Intercultural Competence Profiler
Intercultural competence describes someone’s ability to reconcile dilemmas on various levels. We have accumulated a significant body of evidence showing that reconciling values makes business more effective.
What is the Intercultural Competence Profiler?
It is a developmental tool that measures an individual’s competence in dealing with cultural differences in a bias-free manner, providing immediate insights on the competence to Recognize, Respect, Reconcile and Realize cultural differences (4R).
It is available in two versions:
- Self-Assessment only: a personal profile providing feedback on the self perception of effectiveness. It is not intended to be compared to those of others, because we all use different standards to describe ourselves.
- Observers’ version: by collecting anonymous responses by co-workers, there is an “independent” measure against which you can compare your own assessment.
What is the purpose?
The ICP offers guidance on how to develop respondents’ intercultural competence in order to improve their effectiveness when working in a multi-cultural environment, by outlining strengths and weaknesses in the different components. It serve as a basis for assessing performance potential.
When it should be used?
By assessing the competence of an individual to effectively reconcile dilemmas, the tool elicits training needs. The tool can be used as a part of a coaching and development process through indicating priority areas leading to personal action plans. It allows also to monitor progress over time on the development of an individual’s intercultural competence to reconcile cultural-related dilemmas.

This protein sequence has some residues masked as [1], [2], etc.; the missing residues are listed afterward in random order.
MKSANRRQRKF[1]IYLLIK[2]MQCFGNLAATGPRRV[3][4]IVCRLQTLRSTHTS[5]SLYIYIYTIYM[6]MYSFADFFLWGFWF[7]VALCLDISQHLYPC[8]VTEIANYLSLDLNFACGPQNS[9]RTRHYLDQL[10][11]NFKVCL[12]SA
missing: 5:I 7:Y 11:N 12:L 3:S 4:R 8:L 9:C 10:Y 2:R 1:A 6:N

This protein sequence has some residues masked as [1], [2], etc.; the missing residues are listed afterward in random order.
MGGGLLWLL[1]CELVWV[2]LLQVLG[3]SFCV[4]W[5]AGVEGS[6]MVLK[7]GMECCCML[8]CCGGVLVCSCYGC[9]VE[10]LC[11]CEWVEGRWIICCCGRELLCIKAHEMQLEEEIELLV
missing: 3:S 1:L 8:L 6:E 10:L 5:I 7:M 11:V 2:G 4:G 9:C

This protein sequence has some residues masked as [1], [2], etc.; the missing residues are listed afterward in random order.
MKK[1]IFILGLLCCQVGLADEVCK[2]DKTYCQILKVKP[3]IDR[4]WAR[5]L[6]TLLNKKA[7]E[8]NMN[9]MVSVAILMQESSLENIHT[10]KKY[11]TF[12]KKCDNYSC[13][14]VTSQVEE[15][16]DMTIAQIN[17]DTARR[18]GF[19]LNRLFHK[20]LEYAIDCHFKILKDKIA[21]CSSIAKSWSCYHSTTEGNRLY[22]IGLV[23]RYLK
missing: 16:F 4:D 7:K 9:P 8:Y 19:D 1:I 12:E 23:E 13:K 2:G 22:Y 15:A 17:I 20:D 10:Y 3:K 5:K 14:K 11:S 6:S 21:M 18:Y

What makes the Intercultural Competence Profiler unique?
The ICP elicits what one does well and suggests specific areas of focus for personal development, the responsibility for which is assigned to respondents (self-sufficiency).
The basic principles of the ICP
- Assessment/feedback versus a mirror/reflection of the respondent (and, therefore, we speak of “describing” instead of “scoring”): it is about how the respondent sees him/herself. This way we avoid cultural bias.
- Giving advice versus (self-) guiding (reflection questions): we give guidance as to what they can reflect on.
- Responsibility for development with coach versus responsibility for development with respondent (self-sufficiency): it is about coaching – the coach helps the respondent in his/her personal development.
- “Static” tool versus developmental tool: you can do the tool over time and see the changes.
- Linear approach to development versus reconciled approach to development: we encourage the respondent to use DRP in his personal development, instead of for instance SMART objectives.